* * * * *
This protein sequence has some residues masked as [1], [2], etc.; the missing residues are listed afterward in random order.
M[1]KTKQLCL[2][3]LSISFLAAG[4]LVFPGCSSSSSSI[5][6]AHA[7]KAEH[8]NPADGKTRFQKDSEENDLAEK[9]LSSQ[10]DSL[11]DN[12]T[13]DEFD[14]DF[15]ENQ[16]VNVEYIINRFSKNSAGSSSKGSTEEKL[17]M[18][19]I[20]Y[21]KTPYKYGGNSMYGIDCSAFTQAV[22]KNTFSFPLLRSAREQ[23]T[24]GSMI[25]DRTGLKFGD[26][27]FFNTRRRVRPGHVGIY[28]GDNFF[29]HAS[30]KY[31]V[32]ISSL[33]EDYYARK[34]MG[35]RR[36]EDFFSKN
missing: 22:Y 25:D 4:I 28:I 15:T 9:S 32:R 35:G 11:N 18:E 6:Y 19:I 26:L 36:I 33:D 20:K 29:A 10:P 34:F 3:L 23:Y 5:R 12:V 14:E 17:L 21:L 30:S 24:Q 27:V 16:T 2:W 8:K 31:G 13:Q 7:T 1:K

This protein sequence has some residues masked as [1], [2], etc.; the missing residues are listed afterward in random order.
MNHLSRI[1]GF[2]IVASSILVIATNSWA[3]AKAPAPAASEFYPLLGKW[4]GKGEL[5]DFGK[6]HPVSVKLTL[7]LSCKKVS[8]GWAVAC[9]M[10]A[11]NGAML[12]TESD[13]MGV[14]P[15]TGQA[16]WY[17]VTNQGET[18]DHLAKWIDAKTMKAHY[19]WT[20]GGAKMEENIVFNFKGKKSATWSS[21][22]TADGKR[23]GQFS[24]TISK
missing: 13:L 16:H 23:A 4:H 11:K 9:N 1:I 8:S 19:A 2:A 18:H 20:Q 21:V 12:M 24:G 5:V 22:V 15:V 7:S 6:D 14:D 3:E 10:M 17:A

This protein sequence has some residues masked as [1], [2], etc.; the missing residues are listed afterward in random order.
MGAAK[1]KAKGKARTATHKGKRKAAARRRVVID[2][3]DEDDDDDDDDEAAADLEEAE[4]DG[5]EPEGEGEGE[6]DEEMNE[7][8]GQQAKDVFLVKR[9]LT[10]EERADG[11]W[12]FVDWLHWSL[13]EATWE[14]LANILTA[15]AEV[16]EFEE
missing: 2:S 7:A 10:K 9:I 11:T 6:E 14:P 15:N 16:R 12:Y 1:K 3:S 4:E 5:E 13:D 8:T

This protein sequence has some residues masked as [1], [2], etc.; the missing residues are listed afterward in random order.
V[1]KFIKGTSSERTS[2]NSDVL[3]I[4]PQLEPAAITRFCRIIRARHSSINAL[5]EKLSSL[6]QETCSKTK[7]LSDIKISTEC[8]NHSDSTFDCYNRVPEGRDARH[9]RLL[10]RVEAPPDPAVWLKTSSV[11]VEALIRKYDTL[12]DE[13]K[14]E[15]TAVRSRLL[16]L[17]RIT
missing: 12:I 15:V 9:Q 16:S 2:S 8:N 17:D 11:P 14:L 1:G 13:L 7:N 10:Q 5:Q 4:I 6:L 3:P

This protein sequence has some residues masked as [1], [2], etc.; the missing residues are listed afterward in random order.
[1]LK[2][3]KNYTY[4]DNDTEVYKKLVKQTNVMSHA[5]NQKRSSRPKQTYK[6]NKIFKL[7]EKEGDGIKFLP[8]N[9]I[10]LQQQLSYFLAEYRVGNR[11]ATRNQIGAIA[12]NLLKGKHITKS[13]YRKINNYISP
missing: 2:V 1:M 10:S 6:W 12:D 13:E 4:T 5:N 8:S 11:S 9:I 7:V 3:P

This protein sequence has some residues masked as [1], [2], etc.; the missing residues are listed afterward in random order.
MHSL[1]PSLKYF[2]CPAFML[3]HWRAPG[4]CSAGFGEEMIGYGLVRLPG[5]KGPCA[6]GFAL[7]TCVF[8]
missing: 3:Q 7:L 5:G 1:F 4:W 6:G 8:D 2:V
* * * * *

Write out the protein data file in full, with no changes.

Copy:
This protein sequence has some residues masked as [1], [2], etc.; the missing residues are listed afterward in random order.
M[1]KTKQLCL[2][3]LSISFLAAG[4]LVFPGCSSSSSSI[5][6]AHA[7]KAEH[8]NPADGKTRFQKDSEENDLAEK[9]LSSQ[10]DSL[11]DN[12]T[13]DEFD[14]DF[15]ENQ[16]VNVEYIINRFSKNSAGSSSKGSTEEKL[17]M[18][19]I[20]Y[21]KTPYKYGGNSMYGIDCSAFTQAV[22]KNTFSFPLLRSAREQ[23]T[24]GSMI[25]DRTGLKFGD[26][27]FFNTRRRVRPGHVGIY[28]GDNFF[29]HAS[30]KY[31]V[32]ISSL[33]EDYYARK[34]MG[35]RR[36]EDFFSKN
missing: 22:Y 25:D 4:I 28:I 15:T 9:S 32:R 35:G 11:N 18:E 6:Y 19:I 26:L 36:I 33:D 20:K 29:A 10:P 34:F 3:L 23:Y 5:R 12:V 14:E 17:L 21:L 30:S 24:Q 27:V 16:T 2:W 8:K 31:G 13:Q 7:T 1:K

This protein sequence has some residues masked as [1], [2], etc.; the missing residues are listed afterward in random order.
MNHLSRI[1]GF[2]IVASSILVIATNSWA[3]AKAPAPAASEFYPLLGKW[4]GKGEL[5]DFGK[6]HPVSVKLTL[7]LSCKKVS[8]GWAVAC[9]M[10]A[11]NGAML[12]TESD[13]MGV[14]P[15]TGQA[16]WY[17]VTNQGET[18]DHLAKWIDAKTMKAHY[19]WT[20]GGAKMEENIVFNFKGKKSATWSS[21][22]TADGKR[23]GQFS[24]TISK
missing: 13:L 16:H 23:A 4:H 11:K 9:N 1:I 8:S 19:A 2:A 18:H 20:Q 21:V 12:M 24:G 5:V 22:V 15:V 7:S 6:D 14:D 3:E 10:M 17:A

This protein sequence has some residues masked as [1], [2], etc.; the missing residues are listed afterward in random order.
MGAAK[1]KAKGKARTATHKGKRKAAARRRVVID[2][3]DEDDDDDDDDEAAADLEEAE[4]DG[5]EPEGEGEGE[6]DEEMNE[7][8]GQQAKDVFLVKR[9]LT[10]EERADG[11]W[12]FVDWLHWSL[13]EATWE[14]LANILTA[15]AEV[16]EFEE
missing: 2:S 7:A 10:K 9:I 11:T 6:E 14:P 15:N 16:R 12:Y 1:K 3:S 4:E 5:E 13:D 8:T

This protein sequence has some residues masked as [1], [2], etc.; the missing residues are listed afterward in random order.
V[1]KFIKGTSSERTS[2]NSDVL[3]I[4]PQLEPAAITRFCRIIRARHSSINAL[5]EKLSSL[6]QETCSKTK[7]LSDIKISTEC[8]NHSDSTFDCYNRVPEGRDARH[9]RLL[10]RVEAPPDPAVWLKTSSV[11]VEALIRKYDTL[12]DE[13]K[14]E[15]TAVRSRLL[16]L[17]RIT
missing: 12:I 15:V 9:Q 16:S 2:S 8:N 17:D 11:P 14:L 1:G 13:L 7:N 10:Q 5:Q 4:I 6:L 3:P

This protein sequence has some residues masked as [1], [2], etc.; the missing residues are listed afterward in random order.
[1]LK[2][3]KNYTY[4]DNDTEVYKKLVKQTNVMSHA[5]NQKRSSRPKQTYK[6]NKIFKL[7]EKEGDGIKFLP[8]N[9]I[10]LQQQLSYFLAEYRVGNR[11]ATRNQIGAIA[12]NLLKGKHITKS[13]YRKINNYISP
missing: 2:V 1:M 10:S 6:W 12:D 13:E 4:T 5:N 8:S 11:S 9:I 7:V 3:P

This protein sequence has some residues masked as [1], [2], etc.; the missing residues are listed afterward in random order.
MHSL[1]PSLKYF[2]CPAFML[3]HWRAPG[4]CSAGFGEEMIGYGLVRLPG[5]KGPCA[6]GFAL[7]TCVF[8]
missing: 3:Q 7:L 5:G 1:F 4:W 6:G 8:D 2:V